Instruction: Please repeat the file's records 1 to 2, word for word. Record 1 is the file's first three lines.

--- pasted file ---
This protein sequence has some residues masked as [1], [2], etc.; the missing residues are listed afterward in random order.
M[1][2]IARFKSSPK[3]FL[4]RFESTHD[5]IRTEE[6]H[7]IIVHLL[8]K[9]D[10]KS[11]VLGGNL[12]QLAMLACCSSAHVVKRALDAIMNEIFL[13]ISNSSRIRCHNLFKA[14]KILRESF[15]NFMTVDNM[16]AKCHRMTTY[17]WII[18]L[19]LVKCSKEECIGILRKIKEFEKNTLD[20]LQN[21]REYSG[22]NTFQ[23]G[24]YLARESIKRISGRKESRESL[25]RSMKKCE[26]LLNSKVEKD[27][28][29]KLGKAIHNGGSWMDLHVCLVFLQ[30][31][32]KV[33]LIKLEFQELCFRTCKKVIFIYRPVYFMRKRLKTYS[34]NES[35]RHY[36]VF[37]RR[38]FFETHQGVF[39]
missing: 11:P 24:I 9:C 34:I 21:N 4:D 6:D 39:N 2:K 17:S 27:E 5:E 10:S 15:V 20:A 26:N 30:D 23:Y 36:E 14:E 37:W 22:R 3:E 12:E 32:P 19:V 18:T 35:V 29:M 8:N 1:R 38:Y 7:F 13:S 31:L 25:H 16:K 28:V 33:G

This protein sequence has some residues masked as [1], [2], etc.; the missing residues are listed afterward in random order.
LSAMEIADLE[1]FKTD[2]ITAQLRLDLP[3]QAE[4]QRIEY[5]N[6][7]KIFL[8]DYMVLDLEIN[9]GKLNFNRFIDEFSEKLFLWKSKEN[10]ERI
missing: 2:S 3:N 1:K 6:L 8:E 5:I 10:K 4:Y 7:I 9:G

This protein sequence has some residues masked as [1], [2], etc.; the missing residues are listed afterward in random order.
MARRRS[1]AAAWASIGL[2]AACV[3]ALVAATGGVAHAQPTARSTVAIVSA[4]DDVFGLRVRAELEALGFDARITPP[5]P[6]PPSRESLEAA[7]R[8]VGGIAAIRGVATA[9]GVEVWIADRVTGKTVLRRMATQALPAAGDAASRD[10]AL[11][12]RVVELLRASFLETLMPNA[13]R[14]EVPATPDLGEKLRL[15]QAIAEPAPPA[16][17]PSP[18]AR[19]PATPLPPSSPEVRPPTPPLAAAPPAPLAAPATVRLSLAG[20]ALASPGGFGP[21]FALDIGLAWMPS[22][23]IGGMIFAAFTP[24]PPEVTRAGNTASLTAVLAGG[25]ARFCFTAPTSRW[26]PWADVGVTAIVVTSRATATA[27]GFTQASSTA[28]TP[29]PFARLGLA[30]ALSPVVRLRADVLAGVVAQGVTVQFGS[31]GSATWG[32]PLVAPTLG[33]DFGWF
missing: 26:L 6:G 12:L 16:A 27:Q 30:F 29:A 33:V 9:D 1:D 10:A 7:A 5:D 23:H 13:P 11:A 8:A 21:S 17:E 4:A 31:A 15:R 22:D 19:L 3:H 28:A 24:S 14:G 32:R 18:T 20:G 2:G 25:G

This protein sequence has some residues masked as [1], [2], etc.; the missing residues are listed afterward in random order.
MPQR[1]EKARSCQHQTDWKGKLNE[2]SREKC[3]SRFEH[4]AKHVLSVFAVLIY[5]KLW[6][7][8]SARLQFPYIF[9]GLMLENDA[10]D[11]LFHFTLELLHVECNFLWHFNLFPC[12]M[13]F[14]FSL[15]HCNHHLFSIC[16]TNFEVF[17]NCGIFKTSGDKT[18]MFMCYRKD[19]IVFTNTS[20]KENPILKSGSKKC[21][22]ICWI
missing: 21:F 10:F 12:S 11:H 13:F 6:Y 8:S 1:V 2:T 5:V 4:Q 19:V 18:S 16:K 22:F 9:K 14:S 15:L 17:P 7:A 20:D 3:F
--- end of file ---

This protein sequence has some residues masked as [1], [2], etc.; the missing residues are listed afterward in random order.
M[1][2]IARFKSSPK[3]FL[4]RFESTHD[5]IRTEE[6]H[7]IIVHLL[8]K[9]D[10]KS[11]VLGGNL[12]QLAMLACCSSAHVVKRALDAIMNEIFL[13]ISNSSRIRCHNLFKA[14]KILRESF[15]NFMTVDNM[16]AKCHRMTTY[17]WII[18]L[19]LVKCSKEECIGILRKIKEFEKNTLD[20]LQN[21]REYSG[22]NTFQ[23]G[24]YLARESIKRISGRKESRESL[25]RSMKKCE[26]LLNSKVEKD[27][28][29]KLGKAIHNGGSWMDLHVCLVFLQ[30][31][32]KV[33]LIKLEFQELCFRTCKKVIFIYRPVYFMRKRLKTYS[34]NES[35]RHY[36]VF[37]RR[38]FFETHQGVF[39]
missing: 11:P 24:I 9:C 34:I 21:N 4:D 6:D 39:N 2:K 17:S 27:E 5:E 10:S 15:V 20:A 26:N 30:D 23:Y 36:E 14:E 37:W 22:R 3:E 12:E 32:P 19:V 18:T 35:V 29:M 8:N 1:R 38:Y 7:F 13:S 31:L 25:H 16:K 28:V 33:G

This protein sequence has some residues masked as [1], [2], etc.; the missing residues are listed afterward in random order.
LSAMEIADLE[1]FKTD[2]ITAQLRLDLP[3]QAE[4]QRIEY[5]N[6][7]KIFL[8]DYMVLDLEIN[9]GKLNFNRFIDEFSEKLFLWKSKEN[10]ERI
missing: 2:S 3:N 1:K 6:L 8:E 5:I 10:K 4:Y 7:I 9:G